Before I continue, I have to stop and say I cannot say enough incredible things about McMaster Children’s Hospital. From the moment I entered the hospital to the moment I left, they were nothing short of amazing. I was immediately admitted and set up very comfortably while I waited for the doctor on duty. The next morning Dr. Brennan (a high-risk doctor) entered my room and explained what she thought might be happening. She went on to say she believes I have a condition called incompetent cervix.
She then stated there was a surgery they could attempt to stitch my cervix shut until it was time to give birth at 40 weeks, providing I made it that far. They proceeded their attempt later that day with a ‘stitch’ and were unsuccessful. I was then ordered to hospitalized bed rest in the Trendelenburg position, to help alleviate the pressure on my cervix. So, I laid there upside down for almost 3 weeks, and it was pretty miserable. I didn’t want visitors, as my emotions were all over the place as I battled with knowing that we had the potential to lose our baby girl. I was so terrified that I wouldn’t even go to the washroom, nor would I get up to shower as it felt like she would just drop right out of me, and I was trying my hardest to not let that happen again.
Labour & delivery
Unfortunately, my health started to deteriorate. My veins were bleeding blue, and I started leaking amniotic fluid, which caused me to get an infection that sent the baby and my system into shock.
I remember them trying to find her little heartbeat and being unable. I was almost 6 months pregnant this time, and it was happening again. I called my husband to come to the hospital as they needed to deliver the baby. After they administered the cultures and antibiotics, I pushed a few times, and she was here.
Grace was born; I was 23.5 weeks. Although, a stillborn because the infection got to her first. She was beautiful, tiny, surreal, but nonetheless here. This time, we had explanations, space to grieve, and we were able to hold her, unlike our first experience. The hospital had volunteers that made clothes and jewelry for stillborn babies who made it slightly comforting. They had a special room for grieving mothers, which they tagged with a flower, so when the nurses switched shifts, they would know without asking.
The next day I was officially diagnosed with an incompetent cervix. They were able to give me treatment options if/when I choose to get pregnant again and set us up with choices for Grace (burial or cremation). I may never know what it’s like to have a little girl of my own, but I know that I fought as hard as possible. I was l also positive that I would have another child and that we would get our rainbow baby.
Baby # 3
Name: Gabriel, D.O.B.: March 29, 2016
This time I was equipped with the knowledge of my condition, a high-risk doctor, and Facebook support groups. I was beyond determined. The first thing that had to be set in place was my permanent Transabdominal Cerclage (TAC). Essentially, since my cervix isn’t strong enough to hold a baby, the TAC would do it for me. The purpose is to reduce or eliminate bedrest. Not all women go for it as it’s permanent, and you can only have C-sections, but I didn’t want to risk another loss. I felt it was my responsibility to keep the babies safe, and I kept failing.
My body had taken the pregnancy pretty far with Grace, so I needed to rest and recover. I was told not to get pregnant before the surgery. Around the beginning of June 2015, I got the call that I was scheduled for surgery in late June. It was laparoscopic surgery, so that meant I would be in and out the same day. After the surgery, I felt good, so we decided to try again almost right away. Lucky for us, the timing was right, and about 4 weeks after my surgery, we found out we are expecting for the third time in 2 years.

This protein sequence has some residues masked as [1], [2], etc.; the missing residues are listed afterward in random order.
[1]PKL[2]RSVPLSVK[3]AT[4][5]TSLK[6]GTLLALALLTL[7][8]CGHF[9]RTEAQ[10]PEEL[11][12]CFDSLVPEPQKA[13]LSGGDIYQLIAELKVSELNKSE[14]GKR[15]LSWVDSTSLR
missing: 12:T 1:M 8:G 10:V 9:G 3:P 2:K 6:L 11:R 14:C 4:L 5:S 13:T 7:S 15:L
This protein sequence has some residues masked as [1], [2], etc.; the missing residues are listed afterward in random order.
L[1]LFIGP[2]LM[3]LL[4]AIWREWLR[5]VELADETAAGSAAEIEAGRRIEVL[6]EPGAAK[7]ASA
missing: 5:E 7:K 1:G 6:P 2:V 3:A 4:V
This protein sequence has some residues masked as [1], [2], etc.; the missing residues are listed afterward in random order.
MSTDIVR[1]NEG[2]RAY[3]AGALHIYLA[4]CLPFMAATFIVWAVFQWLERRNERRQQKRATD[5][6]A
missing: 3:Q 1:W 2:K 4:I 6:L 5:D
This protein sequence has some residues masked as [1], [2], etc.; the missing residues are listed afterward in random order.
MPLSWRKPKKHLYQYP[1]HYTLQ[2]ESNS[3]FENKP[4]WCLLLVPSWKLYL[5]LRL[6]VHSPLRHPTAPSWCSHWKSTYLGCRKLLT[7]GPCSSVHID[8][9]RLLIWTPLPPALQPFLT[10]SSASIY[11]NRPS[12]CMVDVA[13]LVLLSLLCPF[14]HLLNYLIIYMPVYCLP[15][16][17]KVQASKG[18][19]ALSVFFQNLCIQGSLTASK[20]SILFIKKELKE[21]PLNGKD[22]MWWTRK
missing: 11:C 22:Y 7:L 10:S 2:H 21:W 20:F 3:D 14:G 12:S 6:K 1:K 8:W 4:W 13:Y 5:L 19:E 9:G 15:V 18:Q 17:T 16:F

Weeks 4-12, I saw my family doctor. And then weeks 13-38, I had bi-weekly appointments at the high-risk clinic at McMaster Hospital. The clinic specialized in high-risk pregnancies. So, my visit involved different types of ultrasounds, cervix measurement, and some other tests. It was comforting to know I had bi-weekly check-ins to ensure reminders that everything was going smoothly.
This time, we waited until 30 weeks to tell our very close friends and family and had a gender reveal party at 33 weeks. It felt surreal to finally get to maternity photos and weekly milestones that I had never reached before. The rest of the pregnancy was uneventful; I was still sick the whole nine months but not as severely as the other pregnancies.
Labour & delivery
Gabriel was born on March 29, 2016, via scheduled C-section. His dad cut the cord, and they shuffled him off to the NICU, as he was having some issues breathing. It turns out his lungs weren’t as strong as they should be. I was so nervous but optimistic. He was on a CPAP machine for 4 hours, and I was dying to hold him, but I needed to be able to get to the NICU. We had come this far, so as soon as I could feel my legs again, I walked (very slowly) to the NICU and held him for the first time.
Gabriel is our rainbow baby, and although our marriage didn’t last (that’s a story for another time), he is one of the reasons we still get along so well. It’s our duty as parents to work together to make the best life possible for him.
This post was a tough one for me to write. I cried quite a few times writing this post as the loss of a child will always be raw. But I am strong, relentless, and I know Gabriel has two very special siblings looking out for him.
If I could give one piece of advice for someone looking to console a woman that has lost a child, it would be to just listen, just be there, and just be kind. There is nothing that can be said to make them feel better.
Getting pregnant, staying pregnant, parenting – none of it is easy. But, my experience has taught me that women are amazing humans. We are stronger than we know, and with the right support, knowledge and determination, we can achieve anything.
Please don’t hesitate to reach out or share your fertility journey with me. And, feel free to check out Cara’s ongoing fertility struggle here.